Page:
Photo credits: Charles Coates for Getty Images

This season, Mercedes seems not to be the fastest car on track, as Red Bull and other manufacturers have caught up on the technological advances found on the Silver Arrows’ car. All teams have had enough time to perfect their challengers while still conforming to the regulations, managing to level the playing field and creating more competitiveness in the sport. What could happen with the introduction of the 2022 regulations?

The possibility of another dominance era after 2021 is very likely, although it is not sure it will be Mercedes again at the top. In F1’s history we have seen many times a dominating car at the top after a regulation change (ex. Mercedes in 2014, Ferrari in 2000). As the new generation of cars will be in front of us sooner than we think, do we want to see another seven years of nine constructors playing catch-up with one team at the top? Let’s enjoy the fierce battles Verstappen and Hamilton are offering us while we can. 

  1. This current generation of F1 cars will stay the fastest we will see for some years
Photo credits: Autobild

With the introduction of the 2022 regulations, F1 will switch from an intricate aerodynamic approach of bargeboards and complicated front wings to a more accessible and simple ground-effect principle for future cars. 

F1 has struggled with the concept of ‘dirty air’ for many years now, claiming it to be the cause for the lack of close and exciting racing in the past couple of years. Therefore, the introduction of ground-effect powered challengers should reduce turbulences present due to the current aerodynamic approach to only ten percent. 

While this seems like good news, the ‘simplified’ Formula One car will be heavier, less aerodynamically advanced and therefore slower. Engineers will have to figure out the grey areas of the regulations to try to gain a significant boost of performance, but that takes time. That is why we won’t see drivers breaking the fastest lap records for some years. 

Photo credits: F1

2021 will make it into the history books as one of the most exciting title race seasons in the last decade. The fastest cars in the world will battle it out until the last race, with either the current Mercedes era becoming the most successful one in F1’s history or the seven-year domination coming to an end. One thing is for sure: this season is the one you do not want to miss. 

Ein Red Bull-Rückblick aus dem Nahen Osten

Die neue Formel 1 Saison ist heiß unterwegs. Doch wie gut schlugen sich Max Verstappen und Red Bull im Vergleich zu den Titanen Mercedes und Lewis Hamilton bei den Veranstaltungen im Nahen Osten? Der Kampf um den Weltmeister-Titel in der Mercedes-Ära scheint knapper als je zuvor zu sein.

Fotorechte: F1-Insider.com und Giuseppe Cacace für AP

Von Daphne Seberich

Das Talent von Formel 1-Superstar Max Verstappen ist allen bekannt. Der Red Bull Fahrer, der im sehr jungen Alter schon zum siebten Mal bei der bekanntesten Motorsport-Weltmeisterschaft teilnimmt, scheint jedoch vor der 2021 F1 Saison in seiner bester Form zu sein.  

Videorechte: Formula One und Liberty Media – Editing: Daphne Seberich

Spektakulärer Vorsaison-Start für Max Verstappen’s siebten Formel 1-Karrierebeginn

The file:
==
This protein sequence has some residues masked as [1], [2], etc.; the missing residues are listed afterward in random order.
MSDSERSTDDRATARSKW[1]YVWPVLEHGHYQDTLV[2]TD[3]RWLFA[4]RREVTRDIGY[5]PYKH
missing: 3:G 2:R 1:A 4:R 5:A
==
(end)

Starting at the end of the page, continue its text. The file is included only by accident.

Noch nie zuvor gelang es dem junge Formel 1-Star Verstappen die Vorsaison-Testtage zu meistern. Ihm gehört die diesjährige Bestzeit. Dank der Bahrain-Tests, die dieses Jahr im Nahen Osten anstatt des üblichen Circuit de Barcelona-Catalunya in Spanien stattfanden, konnte man feststellen, dass Red Bull als Favorit für den 2021 Konstrukteuren-Titelsieg gelten würde.

In der Pressekonferenz am 14. März, genaue zwei Wochen vor dem Saisonstart, äußerte sich Max Verstappen über sein Feeling mit seinem Formel-1-Wagen: „Ich hatte ein positives Gefühl im Auto, aber wir werden am ersten Rennwochenende im Q3 herausfinden, wo wir stehen. Dort können wir unsere Leistung beurteilen.“  

Zur Leistung des Teams ergänzte der 23-jährige Holländer, dass man trotz guter Ergebnisse die Weiterentwicklung des Rennautos nicht vorzeitig beenden kann. „Es waren bisher ein paar gute Tage, aber das heißt nicht, dass wir zufrieden sind. Wir wollen uns immer verbessern und versuchen, unsere Leistung zu steigern“, meinte Verstappen.  

Fotorechte: Getty Images

Keine Chance für Hamilton 

Der erste Einblick auf die Lage des Österreichischen Teams bei dem ersten Rennen in  Bahrain war letztendlich sehr positiv. Max Verstappen war bei den drei freien Trainings am Freitag und Samstag nicht zu toppen. Lewis Hamilton konnte sich kaum den Bestzeiten des Red Bull Fahrers annähern. Über 0.7 Sekunden fuhr der junge Formel 1 Veteran schneller als der derzeitige Weltmeister am Samstag vor dem Qualifying. 

Als es soweit kam, die Startpositionen für den Sonntag zu entscheiden, ließ sich das perfekte Duo Verstappen-Red Bull nicht einschüchtern. Es war offenbar, dass das Österreichische Team die beste Chance hatte, die erste Pole Position des Jahres zu ergattern.

Im Q3 hielt jeder Zuschauer den Atem an. Der Kampf um die erste Pole-Position der Saison zwischen Hamilton und dem Red Bull-Fahrer begeisterte die Fans rund um die Welt. Endlich gab es wieder einen harten Konkurrenzkampf, der sich nicht nur zwischen den zwei Mercedes-Fahrern abspielte. Mit einer Bestzeit von 1:28.997 erzielte Max Verstappen die ideale Startpostition für das Rennen.